We believe the China A-share market has developed into an exciting investment opportunity after its year-to-date decline. ChinaÆs economy has enjoyed substantial growth in the last several years, which can be credited to its young demographic profile, solid expansion founded on industrialisation and urbanisation, and support from prudent economic policies. Corporate earnings have been boosted by surging sales volume, productivity gains and large-scale restructuring of the traditionally inefficient state sector.
While the equity market overshot during last two years on massive speculation, we believe market has now returned to reasonable valuations after a nearly 50% decline in the first half, considering that ChinaÆs economic and corporate earnings growth would be superior to developed countries in the years ahead.
What are the markets you are going to steer clear of in the coming year?
We would tend to avoid high price-to-earnings stocks with low earnings visibility, as stock prices are extremely sensitive to earnings downgrades or negative headlines amid rising risk aversion in todayÆs market environment.
What are your market weightings within an Asia ex-Japan equities portfolio?
Hong Kong: Underweight
Sri Lanka: N/A
Which sectors do you expect to outperform in the coming year?
We expect sectors which are inflation-hedged in nature, such as financials and commodities, to outperform in the coming year as theyÆre less vulnerable to escalating prices. In theory, we like companies or industries with relatively less variable cost inputs. We also prefer market leaders in respective industries with pricing power. On a bottom-up basis, we would aim to identify companies with ability to pass on higher costs to end users.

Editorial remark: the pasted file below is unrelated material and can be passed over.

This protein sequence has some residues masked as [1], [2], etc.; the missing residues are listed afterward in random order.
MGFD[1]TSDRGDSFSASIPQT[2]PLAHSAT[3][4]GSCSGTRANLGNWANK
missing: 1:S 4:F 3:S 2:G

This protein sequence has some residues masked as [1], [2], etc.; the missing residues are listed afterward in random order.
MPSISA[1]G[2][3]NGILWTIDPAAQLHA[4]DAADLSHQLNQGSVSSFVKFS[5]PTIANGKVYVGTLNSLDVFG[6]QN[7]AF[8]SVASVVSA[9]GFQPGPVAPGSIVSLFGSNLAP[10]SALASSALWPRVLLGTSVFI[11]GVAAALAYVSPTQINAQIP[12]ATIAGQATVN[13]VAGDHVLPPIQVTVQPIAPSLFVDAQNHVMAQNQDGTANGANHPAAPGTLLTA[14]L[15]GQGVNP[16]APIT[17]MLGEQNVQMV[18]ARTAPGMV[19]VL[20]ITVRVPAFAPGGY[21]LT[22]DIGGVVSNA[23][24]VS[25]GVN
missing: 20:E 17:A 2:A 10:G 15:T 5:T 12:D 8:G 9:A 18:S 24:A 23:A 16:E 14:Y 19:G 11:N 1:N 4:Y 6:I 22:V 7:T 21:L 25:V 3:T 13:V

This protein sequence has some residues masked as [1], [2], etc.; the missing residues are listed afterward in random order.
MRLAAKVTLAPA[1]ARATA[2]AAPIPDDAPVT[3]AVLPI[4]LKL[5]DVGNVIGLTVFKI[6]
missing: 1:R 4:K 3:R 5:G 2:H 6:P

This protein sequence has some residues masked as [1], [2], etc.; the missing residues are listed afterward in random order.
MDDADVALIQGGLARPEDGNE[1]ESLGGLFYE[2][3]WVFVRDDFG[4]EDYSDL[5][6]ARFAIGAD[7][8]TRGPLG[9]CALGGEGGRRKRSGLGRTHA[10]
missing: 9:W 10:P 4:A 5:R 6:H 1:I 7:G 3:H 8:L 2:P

Which sectors do you expect to underperform?
We expect labour intensive, low-end industrials to underperform as their 2008 earnings are already under pressure amid the margin squeeze from rising wages and the inability to pass on cost increases to end users. WeÆre also mindful of commodity users which have suffered from surging raw materials prices.
What are the main challenges that you expect to face in the coming 12 months?
We expect the investment environment to remain challenging in the coming months. There are signs of an economic slowdown in the US, with consumer sentiment hampered by the decline in housing prices and rising gasoline prices. The European Central Bank (ECB) and central banks in Asia are hiking interest rates in response to rising inflation. Under this macroeconomic environment, our challenge would be to û using fundamental research û pick out winners that could ride through this turbulence, particularly in recent periods where we have seen sound companies being sold down indiscriminately as investors take profit due to risk aversion.
What are the main risks of investing in Asia at the moment? How are you managing those risks?
In the near-term, the rise in risk aversion and market volatility may see further downward pressure on equities. Rising inflation across the Asia ex-Japan region is an undesirable macro headwind. Asian companiesÆ earnings visibility will be subject to challenge from higher commodity prices, rising wages, higher borrowing costs and deteriorating market liquidity. Whether or not individual companies have the ability to manage down their costs or to pass on the increase in cost to end-users will be critical to 2009 earnings.